Citywide ferry service launches


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From the Rockaways to Lower Manhattan: commuters ride the first of six eventual routes


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  • Mayor Bill de Blasio joins other elected officials and invited guests for a ceremonial ferry trip from the Rockaways to Manhattan on Sunday, April 30, 2017. Photo: Michael Appleton/Mayoral Photography Office




  • Mayor Bill de Blasio, elected officials and guests took a ceremonial ferry trip from the Rockaways to Manhattan on Sunday, April 30, 2017. Photo: Michael Appleton/Mayoral Photography Office




  • Passengers disembark from one of the first trips on the new citywide ferry service, which launched on Monday morning. Photo: Madeleine Thompson



The first of the city’s new fleet of ferry boats launched Monday morning, leaving the Rockaways at 5:30 a.m. With a stop at the Brooklyn Army Terminal before terminating at Pier 11 in Lower Manhattan, the trip took about an hour. The Rockaway route is one of six that will eventually criss-cross the East River from Astoria to Governor’s Island.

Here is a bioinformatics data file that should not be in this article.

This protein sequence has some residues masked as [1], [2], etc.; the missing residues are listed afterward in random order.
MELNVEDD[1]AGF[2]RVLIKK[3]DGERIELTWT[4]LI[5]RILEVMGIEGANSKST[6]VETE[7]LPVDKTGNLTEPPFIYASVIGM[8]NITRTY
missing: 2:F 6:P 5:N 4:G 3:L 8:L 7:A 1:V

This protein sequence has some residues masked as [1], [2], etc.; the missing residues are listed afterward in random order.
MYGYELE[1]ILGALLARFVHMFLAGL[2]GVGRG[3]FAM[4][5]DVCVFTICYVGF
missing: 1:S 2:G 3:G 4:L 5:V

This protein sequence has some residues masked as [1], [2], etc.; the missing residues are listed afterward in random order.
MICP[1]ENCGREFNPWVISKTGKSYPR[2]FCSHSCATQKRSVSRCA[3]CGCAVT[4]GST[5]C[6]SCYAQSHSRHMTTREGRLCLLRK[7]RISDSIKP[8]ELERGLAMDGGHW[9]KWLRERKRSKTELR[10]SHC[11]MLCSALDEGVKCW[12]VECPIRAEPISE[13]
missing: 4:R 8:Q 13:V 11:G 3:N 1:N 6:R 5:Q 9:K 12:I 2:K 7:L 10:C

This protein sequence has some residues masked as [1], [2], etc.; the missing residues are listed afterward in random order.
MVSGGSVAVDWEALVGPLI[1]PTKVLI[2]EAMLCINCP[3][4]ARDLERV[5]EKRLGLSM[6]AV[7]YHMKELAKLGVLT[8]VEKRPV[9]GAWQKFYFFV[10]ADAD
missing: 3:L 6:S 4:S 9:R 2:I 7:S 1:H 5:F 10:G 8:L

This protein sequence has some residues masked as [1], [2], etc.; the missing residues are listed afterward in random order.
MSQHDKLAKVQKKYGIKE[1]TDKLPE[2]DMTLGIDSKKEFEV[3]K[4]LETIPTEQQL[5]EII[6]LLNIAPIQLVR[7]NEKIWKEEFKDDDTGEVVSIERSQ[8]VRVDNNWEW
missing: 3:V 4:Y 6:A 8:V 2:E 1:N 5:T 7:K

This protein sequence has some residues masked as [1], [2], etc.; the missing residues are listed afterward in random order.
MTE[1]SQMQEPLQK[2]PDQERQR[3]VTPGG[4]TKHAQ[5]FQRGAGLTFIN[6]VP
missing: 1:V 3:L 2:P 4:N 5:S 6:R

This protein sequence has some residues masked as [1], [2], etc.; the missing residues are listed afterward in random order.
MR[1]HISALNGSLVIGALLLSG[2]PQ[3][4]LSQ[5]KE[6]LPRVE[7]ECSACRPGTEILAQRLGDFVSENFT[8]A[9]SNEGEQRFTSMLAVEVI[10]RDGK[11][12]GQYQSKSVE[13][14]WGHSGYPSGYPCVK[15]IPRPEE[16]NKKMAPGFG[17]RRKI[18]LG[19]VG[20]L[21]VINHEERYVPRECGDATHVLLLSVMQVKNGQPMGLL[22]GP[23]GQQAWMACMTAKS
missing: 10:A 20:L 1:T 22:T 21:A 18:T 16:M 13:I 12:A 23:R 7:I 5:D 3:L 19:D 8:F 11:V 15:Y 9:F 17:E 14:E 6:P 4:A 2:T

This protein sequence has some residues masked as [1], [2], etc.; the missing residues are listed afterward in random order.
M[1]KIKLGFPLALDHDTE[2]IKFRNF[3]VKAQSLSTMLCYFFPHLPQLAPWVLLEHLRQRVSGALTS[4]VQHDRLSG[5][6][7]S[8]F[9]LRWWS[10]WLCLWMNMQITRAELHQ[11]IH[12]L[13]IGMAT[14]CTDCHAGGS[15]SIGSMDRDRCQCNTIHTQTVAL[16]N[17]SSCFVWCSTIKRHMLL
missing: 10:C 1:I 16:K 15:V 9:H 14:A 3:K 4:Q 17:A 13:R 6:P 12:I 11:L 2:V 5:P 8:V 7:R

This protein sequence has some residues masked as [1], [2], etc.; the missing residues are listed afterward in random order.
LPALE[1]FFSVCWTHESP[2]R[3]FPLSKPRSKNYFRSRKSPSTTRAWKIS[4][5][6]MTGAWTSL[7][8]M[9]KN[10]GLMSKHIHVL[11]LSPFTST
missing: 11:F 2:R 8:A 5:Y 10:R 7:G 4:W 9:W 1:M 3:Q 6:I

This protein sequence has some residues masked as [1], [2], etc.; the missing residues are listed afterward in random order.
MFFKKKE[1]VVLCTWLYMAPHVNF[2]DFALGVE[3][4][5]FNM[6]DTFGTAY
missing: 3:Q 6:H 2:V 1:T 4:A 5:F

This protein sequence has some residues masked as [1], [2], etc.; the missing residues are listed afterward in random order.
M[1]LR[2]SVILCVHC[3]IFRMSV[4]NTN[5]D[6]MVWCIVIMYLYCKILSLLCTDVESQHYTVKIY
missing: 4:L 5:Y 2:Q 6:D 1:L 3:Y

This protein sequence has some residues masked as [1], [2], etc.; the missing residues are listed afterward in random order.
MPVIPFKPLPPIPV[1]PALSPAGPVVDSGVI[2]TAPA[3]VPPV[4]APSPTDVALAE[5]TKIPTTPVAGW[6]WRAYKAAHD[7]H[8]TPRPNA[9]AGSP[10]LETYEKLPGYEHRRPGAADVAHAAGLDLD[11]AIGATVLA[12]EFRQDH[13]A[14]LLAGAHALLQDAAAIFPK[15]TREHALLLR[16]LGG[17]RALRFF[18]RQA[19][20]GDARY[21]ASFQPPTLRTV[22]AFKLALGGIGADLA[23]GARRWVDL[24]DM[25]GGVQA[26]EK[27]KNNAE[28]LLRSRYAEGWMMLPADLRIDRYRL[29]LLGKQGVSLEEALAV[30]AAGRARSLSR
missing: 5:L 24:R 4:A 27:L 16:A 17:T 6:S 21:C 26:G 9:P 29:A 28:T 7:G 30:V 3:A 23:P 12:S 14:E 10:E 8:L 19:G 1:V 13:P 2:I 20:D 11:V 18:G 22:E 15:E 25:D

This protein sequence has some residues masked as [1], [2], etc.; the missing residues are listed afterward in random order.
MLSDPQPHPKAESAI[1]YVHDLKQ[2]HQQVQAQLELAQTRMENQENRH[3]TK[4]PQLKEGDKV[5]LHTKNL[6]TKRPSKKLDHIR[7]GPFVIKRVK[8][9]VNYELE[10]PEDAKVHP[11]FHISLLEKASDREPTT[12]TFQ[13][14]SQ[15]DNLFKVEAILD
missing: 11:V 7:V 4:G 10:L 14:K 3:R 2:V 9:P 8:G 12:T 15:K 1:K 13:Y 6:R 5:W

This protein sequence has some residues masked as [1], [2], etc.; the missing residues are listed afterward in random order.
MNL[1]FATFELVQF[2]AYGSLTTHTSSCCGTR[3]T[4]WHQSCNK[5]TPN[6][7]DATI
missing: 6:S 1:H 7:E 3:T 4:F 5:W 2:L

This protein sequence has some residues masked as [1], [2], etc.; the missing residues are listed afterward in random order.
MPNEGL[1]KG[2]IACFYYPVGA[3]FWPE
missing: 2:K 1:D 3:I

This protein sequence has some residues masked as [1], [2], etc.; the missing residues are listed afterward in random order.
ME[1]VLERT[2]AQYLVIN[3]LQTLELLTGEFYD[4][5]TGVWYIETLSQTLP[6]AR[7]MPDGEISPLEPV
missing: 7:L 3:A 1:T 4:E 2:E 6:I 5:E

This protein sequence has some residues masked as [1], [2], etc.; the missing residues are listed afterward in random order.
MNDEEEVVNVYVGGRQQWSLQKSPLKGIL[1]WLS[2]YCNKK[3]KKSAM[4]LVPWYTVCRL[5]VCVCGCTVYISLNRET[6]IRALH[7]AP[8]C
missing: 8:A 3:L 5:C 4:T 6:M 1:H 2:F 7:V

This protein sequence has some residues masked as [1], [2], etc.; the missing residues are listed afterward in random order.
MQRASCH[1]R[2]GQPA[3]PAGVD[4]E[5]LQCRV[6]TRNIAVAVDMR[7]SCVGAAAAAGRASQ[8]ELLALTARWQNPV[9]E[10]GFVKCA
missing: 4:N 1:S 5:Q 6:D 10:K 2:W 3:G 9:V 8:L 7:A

Kelly Marcus wakes up early every morning so she can take the ferry instead of the subway. “I take the ferry all the time; it’s the best,” said Marcus, who rode one of the new vessels from Long Island City to get to work in Lower Manhattan on Monday. Though ferry service isn’t new to her, Marcus is excited for the places she can explore once the rest of the routes have opened. “I will use it as much as possible,” she said. “If it were running through the night, if it were running earlier, I’d be using it more, trust me.”

Marcus was also pleased to discover, upon opening the ticketing app, that the cost of her commute had decreased. Ferry rides on the new routes cost $2.75 — the same as the subway — a reduction compared to existing commuter ferries, which cost $4.

The East River route, which connects East Midtown to Wall Street via stops in Queens and Brooklyn, also launched Monday, and the South Brooklyn route will follow on June 1. The Astoria route will launch this August, and the rest in the summer or 2018.

“New Yorkers need all the mass transit options we can get, and NYC Ferry service will give us new routes and connections between neighborhoods that we’ve never had before,” Manhattan Borough President Gale A. Brewer said in a statement issued by the mayor’s office. “I’m excited for the launch of the service, and hope it’s so successful that we have no choice but to expand it to even more neighborhoods.”

The boats, commissioned from ferry operator Hornblower and named by New York City second graders (names include “Lunchbox” and “Urban Jungle”), are equipped with wifi, a concession stand, bike racks and room for 149 passengers. Tickets can be purchased through the new NYC Ferry app. More information about routes and schedules is available at www.ferry.nyc.

Madeleine Thompson can be reached at newsreporter@strausnews.com




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